Beirut Lebanon
Photograph ©2006 by Brian Cohen.

Could What Happened in Afghanistan Happen to You While Traveling?

What you can do to help protect yourself.

The goal of having traveled to every country in the world is always fraught with some difficulties: a worldwide pandemic can really throw a proverbial wrench into plans. Also, some countries experience civil unrest or natural disasters; while other countries could be founded and need to be added to the list of countries visited — such as the Republic of South Sudan, which gained independence from the Republic of the Sudan on Saturday, July 9, 2011…

Could What Happened in Afghanistan Happen to You While Traveling?

…and even though Afghanistan is not exactly a place of which people think to vacation, people have traveled there for various reasons — but although the country had basically been somewhat stabilized over the past 20 years due to the presence of armed forces from the United States and its allied countries, Afghanistan was never a completely safe bet that it would remain that way.

Actually, no country is guaranteed to be completely 100 percent safe overall — but some countries are indeed considered to be safer than others. For example, Vision of Humanity ranks the countries of the world in terms of the measure of peacefulness via a composite index — and the country which ranked dead last was Afghanistan.

Joseph R. Biden ordered the remainder of members of the military forces of the United States out of Afghanistan this past week: “The choice I had to make, as your President, was either to follow through on that agreement or be prepared to go back to fighting the Taliban in the middle of the spring fighting season”, according to this official statement from the current president of the United States. “There was only the cold reality of either following through on the agreement to withdraw our forces or escalating the conflict and sending thousands more American troops back into combat in Afghanistan, lurching into the third decade of conflict.”

The substantial chaos which ensued caused many entities to be harshly critical of Biden, who stands “squarely behind my decision.”

As a result, the Bureau of Consular Affairs of the Department of State of the United States issued this official notice pertaining to the evacuation of American citizens from Afghanistan:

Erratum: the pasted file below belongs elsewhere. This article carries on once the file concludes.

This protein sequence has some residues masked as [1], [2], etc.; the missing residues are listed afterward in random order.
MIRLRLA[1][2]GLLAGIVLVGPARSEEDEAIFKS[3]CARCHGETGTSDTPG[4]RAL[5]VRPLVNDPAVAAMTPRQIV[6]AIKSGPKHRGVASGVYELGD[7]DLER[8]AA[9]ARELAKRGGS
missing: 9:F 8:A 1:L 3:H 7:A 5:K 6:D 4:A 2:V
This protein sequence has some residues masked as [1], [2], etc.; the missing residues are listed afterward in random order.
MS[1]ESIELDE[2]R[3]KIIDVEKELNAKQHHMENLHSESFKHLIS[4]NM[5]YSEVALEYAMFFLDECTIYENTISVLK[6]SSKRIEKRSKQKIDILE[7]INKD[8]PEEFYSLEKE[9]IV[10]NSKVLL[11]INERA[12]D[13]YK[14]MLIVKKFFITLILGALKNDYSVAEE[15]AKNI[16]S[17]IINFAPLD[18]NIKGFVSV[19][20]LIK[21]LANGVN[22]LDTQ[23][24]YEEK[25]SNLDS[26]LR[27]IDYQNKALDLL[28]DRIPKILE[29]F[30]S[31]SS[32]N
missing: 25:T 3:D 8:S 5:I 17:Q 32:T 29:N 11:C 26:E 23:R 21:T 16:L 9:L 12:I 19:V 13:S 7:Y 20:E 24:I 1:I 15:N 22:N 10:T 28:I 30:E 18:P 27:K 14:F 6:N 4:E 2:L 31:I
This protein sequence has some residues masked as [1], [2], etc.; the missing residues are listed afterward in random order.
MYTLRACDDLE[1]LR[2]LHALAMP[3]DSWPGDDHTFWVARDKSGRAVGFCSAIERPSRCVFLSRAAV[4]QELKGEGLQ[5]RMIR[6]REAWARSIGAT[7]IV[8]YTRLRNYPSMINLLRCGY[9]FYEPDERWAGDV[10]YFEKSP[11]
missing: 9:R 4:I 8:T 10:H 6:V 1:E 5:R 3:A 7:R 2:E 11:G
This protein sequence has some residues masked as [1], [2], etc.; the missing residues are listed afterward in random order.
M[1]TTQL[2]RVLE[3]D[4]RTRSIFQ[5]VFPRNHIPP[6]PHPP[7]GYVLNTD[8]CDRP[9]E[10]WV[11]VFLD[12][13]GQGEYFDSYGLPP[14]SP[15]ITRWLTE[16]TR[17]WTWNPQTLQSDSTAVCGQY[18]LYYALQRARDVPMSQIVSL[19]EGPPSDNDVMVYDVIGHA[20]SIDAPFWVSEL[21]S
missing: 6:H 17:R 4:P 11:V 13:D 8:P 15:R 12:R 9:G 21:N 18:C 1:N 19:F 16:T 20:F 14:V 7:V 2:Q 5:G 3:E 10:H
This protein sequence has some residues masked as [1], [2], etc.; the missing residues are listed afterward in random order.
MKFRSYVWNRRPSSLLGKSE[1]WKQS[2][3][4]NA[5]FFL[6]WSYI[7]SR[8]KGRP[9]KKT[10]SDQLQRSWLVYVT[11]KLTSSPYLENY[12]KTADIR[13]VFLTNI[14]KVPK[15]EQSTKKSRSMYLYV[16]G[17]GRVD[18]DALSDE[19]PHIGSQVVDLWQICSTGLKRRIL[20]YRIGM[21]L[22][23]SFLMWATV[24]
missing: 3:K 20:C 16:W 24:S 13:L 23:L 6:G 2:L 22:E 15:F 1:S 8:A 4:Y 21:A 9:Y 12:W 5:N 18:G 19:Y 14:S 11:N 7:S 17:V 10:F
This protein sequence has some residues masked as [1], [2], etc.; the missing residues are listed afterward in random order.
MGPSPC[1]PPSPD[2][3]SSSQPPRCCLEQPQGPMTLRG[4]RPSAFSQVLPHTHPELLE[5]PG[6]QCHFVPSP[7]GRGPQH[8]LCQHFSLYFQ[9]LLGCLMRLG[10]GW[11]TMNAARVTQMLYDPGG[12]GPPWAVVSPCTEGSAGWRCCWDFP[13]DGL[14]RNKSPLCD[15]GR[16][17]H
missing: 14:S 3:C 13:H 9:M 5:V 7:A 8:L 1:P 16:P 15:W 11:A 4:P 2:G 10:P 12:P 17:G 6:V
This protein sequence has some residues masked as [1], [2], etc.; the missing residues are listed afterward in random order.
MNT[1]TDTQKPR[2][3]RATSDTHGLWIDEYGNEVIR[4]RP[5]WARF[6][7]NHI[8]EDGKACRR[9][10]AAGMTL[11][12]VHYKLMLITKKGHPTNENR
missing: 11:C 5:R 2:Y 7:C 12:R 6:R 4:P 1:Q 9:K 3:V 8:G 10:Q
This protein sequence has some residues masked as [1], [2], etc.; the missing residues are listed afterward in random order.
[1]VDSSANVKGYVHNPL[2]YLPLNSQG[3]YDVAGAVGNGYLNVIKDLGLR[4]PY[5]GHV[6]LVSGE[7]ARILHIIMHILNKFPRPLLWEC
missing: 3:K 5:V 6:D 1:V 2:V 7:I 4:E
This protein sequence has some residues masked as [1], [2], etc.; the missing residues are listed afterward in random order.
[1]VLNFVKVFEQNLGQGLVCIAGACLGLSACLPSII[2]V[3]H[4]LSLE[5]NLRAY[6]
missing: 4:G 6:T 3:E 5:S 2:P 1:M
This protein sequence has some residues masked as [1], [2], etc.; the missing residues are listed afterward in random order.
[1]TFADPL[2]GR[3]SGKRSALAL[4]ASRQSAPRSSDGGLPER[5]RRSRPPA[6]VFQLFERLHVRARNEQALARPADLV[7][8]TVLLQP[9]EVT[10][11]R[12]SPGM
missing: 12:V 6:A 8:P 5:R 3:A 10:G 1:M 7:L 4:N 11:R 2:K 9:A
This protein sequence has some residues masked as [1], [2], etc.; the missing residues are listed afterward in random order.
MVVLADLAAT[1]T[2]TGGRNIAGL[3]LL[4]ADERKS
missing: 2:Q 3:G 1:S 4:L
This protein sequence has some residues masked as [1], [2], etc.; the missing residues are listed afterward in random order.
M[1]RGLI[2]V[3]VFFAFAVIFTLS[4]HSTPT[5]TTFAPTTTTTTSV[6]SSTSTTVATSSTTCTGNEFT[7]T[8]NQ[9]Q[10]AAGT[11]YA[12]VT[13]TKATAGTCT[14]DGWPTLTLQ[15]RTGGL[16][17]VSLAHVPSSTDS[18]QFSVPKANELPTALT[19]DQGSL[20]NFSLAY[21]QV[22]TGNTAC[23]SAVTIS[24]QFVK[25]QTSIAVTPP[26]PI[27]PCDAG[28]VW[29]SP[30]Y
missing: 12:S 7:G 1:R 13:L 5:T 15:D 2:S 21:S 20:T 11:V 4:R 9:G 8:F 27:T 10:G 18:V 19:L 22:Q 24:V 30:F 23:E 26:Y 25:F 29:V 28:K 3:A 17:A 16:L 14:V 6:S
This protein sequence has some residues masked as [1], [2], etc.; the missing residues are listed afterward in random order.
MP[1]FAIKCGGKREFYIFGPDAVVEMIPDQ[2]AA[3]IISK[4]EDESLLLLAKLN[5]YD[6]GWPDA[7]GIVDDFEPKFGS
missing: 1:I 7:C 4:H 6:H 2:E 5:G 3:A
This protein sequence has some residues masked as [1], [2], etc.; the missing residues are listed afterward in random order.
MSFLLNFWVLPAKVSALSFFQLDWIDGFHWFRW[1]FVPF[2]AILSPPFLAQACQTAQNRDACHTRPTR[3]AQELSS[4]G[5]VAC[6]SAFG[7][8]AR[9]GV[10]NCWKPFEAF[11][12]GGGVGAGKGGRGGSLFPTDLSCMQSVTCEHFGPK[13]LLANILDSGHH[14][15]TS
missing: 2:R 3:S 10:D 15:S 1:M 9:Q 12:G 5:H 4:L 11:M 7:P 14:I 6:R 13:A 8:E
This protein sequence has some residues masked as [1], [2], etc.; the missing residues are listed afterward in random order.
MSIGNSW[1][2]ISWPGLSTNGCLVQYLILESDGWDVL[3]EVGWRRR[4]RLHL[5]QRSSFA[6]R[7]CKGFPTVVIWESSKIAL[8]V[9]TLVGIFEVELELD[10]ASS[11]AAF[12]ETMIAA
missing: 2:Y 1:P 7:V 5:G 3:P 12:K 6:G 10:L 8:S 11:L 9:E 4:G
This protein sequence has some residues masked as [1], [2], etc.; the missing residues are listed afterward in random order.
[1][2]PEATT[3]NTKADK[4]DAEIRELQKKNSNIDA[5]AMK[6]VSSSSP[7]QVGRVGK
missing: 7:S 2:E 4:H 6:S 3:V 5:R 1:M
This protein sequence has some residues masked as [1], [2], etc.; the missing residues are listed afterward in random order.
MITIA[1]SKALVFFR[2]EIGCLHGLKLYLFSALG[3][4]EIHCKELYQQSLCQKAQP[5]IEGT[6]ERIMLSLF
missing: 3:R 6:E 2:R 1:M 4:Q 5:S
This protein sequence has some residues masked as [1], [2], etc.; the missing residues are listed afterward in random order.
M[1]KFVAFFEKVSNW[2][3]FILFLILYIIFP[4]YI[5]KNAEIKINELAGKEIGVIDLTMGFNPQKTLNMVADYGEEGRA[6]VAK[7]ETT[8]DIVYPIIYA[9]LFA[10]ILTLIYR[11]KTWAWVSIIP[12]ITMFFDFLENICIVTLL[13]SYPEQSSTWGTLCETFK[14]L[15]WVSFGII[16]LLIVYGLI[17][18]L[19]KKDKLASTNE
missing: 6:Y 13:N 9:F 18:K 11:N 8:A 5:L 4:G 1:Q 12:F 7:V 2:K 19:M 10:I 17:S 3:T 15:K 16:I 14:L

Afghanistan Evacuation

For emergencies, call 1-888-407-4747 (U.S. Canada) or +1-202-501-4444 (overseas).

U.S. citizens, U.S. LPRs, and their spouses and children (under age 21) should proceed to Hamid Karzai International Airport (HKIA) as soon as possible if you judge it safe to do so.

The security situation in Kabul continues to change quickly, including at the airport. U.S. citizens seeking assistance to depart the country should complete this Repatriation Assistance Request for each traveler in their group.  Please do so as soon as possible. Please do so only once. You must complete this form even if you’ve previously submitted your information to the U.S. Embassy in Kabul by another means. This form is the only way to communicate interest in flight options. We will notify you directly by email based on your registration as soon as departure options become available.

Do not call the U.S. Embassy in Kabul for details or updates about the flight. Please note that gates may change on a daily basis and that we will provide updates as necessary via email.  The United States Government cannot ensure safe passage to the airport.

One of the biggest problems is that many American citizens who were still in Afghanistan suddenly found escaping the mayhem anywhere from difficult to impossible, as simply getting from wherever they were in the country to the international airport which serves Kabul became exponentially dangerous chiefly because of members of the Taliban.

Worse is that they received this notice pertaining to eligibility requirements from the Overseas Security Advisory Council, which is a partnership between the Department of State of the United States and “private-sector security community that supports the safe operations of U.S. organizations overseas through threat alerts, analysis, and peer network groups”:

Flight Costs: Repatriation flights are not free, and passengers will be required to sign a promissory loan agreement and may not be eligible to renew their U.S. passports until the loan is repaid.  The cost may be $2,000USD or more per person.
Travel Documents:  All passengers should have valid travel documents required for entry into the United States (e.g. U.S. passports or visas)

Sure enough, item number 14 of the aforementioned official U.S. Embassy Kabul Repatriation Assistance Request 2021 form contained the following verbiage:

14. Repatriation flights are not free

All passengers will need to reimburse the U.S. Government for the flight. A promissory note for the full cost of the flight, which may exceed $2000 per person, must be signed by each adult passenger before boarding. No cash or credit card payments will be accepted.

The applicant must then choose from the following options:

  • I understand and wish to continue with this request.
  • I do not wish to continue.

Item number 15 of the form contained the following verbiage:

15. Loan Repayment

While my passport will not be canceled, U.S. citizens who have signed a loan agreement for repatriation may not be eligible for a new passport until the loan is repaid.